Sunday, November 7, 2010

San Antonio PacMan

Jason, Brian, Andy and Sarah, and myself did a route around and up San Antonio Mountain. We had driven by this peak dozens of times on our way to Colorado, so today was the day to climb it. The route was almost all cross country (except about 2.5 miles of dirt road) and we got great views in all directions. The top of the mountain is covered in pine and aspen forest and would be great to see when the aspen leaves are changing. The name "PacMan" comes from Jason's proposed route, which looked like a PacMan:

The route we ended up taking was not too far off:

Overall we got in around 17.5 miles with around 4,000 feet of climbing.

Elevation profile:

Saturday, September 11, 2010

New Trails in the Jemez

Went with Jason today to explore some trails that we heard about. We ran up Corral Canyon and found some really nice single track trails to run in. In the winter time, this area is popular with cross country skiing. We got 9 miles in and it was great to explore and run on some new trails (to me). GPS track pictured below. This route had ~1,800 feet of elevation gain and loss.

Friday, September 10, 2010

Cascade Crest 100 Mile Endurance Run

Cascade Crest 100 mile endurance race – 2010

Picasa Photo Album

My quest to run the CC100 started over two years ago. In 2008 I started the race and dropped at the French Cabin Aid Station (mile 88) because of a problem with my knee. The race this year was a totally different story. I had one of my best ultra runs ever. A combination of experience and great conditions enabled me to run faster than my expectations and set a new PR for a 100 mile run by over three hours.

Before describing my experience at this race, I want to list some of the reasons that make this race a worthwhile addition to anyone’s to do list:

10 am start. The “late” start is a great way to do a 100 mile race. Almost everyone doing a 100 mile race will be up through a night, so with the late start, I was able to get a great night rest and have a leisurely morning. Another nice touch is the breakfast that is served in the Easton fire house before the start.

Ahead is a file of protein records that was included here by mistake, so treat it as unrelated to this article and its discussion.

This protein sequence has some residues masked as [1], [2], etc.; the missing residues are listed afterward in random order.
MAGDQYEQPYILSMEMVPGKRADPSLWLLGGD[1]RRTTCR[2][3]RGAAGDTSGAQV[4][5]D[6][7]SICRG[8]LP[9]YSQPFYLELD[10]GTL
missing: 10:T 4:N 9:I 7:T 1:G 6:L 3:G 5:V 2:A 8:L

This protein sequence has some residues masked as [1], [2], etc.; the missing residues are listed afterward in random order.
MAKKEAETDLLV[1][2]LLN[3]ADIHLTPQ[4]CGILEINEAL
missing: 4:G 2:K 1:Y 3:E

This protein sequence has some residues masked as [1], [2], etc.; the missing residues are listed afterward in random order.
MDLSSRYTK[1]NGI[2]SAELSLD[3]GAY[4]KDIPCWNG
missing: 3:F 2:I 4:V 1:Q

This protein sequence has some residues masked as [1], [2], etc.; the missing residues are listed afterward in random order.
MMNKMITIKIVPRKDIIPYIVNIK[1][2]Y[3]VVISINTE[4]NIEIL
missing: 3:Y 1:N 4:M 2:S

Weather. This year the weather conditions were nearly ideal for running. Highs in the 70s and lows in the 30s with no precipitation. Generally speaking, I think that usually the conditions are nice (with the exception of rain) for this race.

Course. The course featured a one loop course on single track and jeep roads. The majority of the forest service roads were encounter during the night which I think is ideal conditions for running in the dark.

Pacific Crest Trail. The approximately 30 miles of running on the PCT was awesome. This trail is awesome single track through amazing pine forest. The grade is perfect for running and the surface for the most part is smooth and soft. The section by mirror lake is very picturesque.

Ski area and trail for hell. Not the entire course is easy and these sections add a nice balance to the course. The sections down the Snoqualmie Ski Area and the section along Lake Kachess offer up some technical terrain and off trail running that compares well to other popular and tough races across the country. With these sections the race has a bit of everything.

Views. The course goes over and along several ridges which offer up great views of the surrounding area. My only complaint was that Mt. Rainer with covered with clouds, so only the base was visible.

Aid stations and volunteers. Everyone associated with the race was great and there were plenty of aid stations along the course.

Elevations. With 22,000 feet of climbing this race is not easy, but what was nice was the average elevation. Coming from Los Alamos at 7,500 feet, even the high point of the race was at a low elevation for me.

This was one of my best races to date. As I lined up at the starting line, I was not sure how the day would unfold. I was just getting over a cold that I had since the previous week. I made the decision to try and run the first half of the race at an easy pace and so I started out in mid pack. The first 25 miles when by easily. I was taking my time and getting lost of pictures and it was great to be running with my friend, Jason. For the first several miles I felt like my cold was going to slow me down but as I got further into the race it did not seem to be a factor. Going through the pine forests and the awesome trails made the time go by quickly.

About a 1/3 of the way into the race I was feeling good and felt that I could have a good day. So I just kept up the pace and tried to minimize my time at the aid stations. Since I ran the race two years ago, most of the course was familiar to me. I went past Mirror Lake as the sun was setting and got by the Olallie Meadows Aid Station before having to turn on my headlamp. Darkness came as I was making my way up to the top of the ski area. Getting to the top took longer than expected as the course snaked around the mountain. Once at the top, I stopped for a minute and enjoyed the night time view. I could see down to the next aid station from here. The descent was abrupt and straight down a loose ski run. Half way down we took a hard left turn and continued dropping for an eternity. Eventually we traversed right across the mountain and through some residential area to the Hyak Aid Station.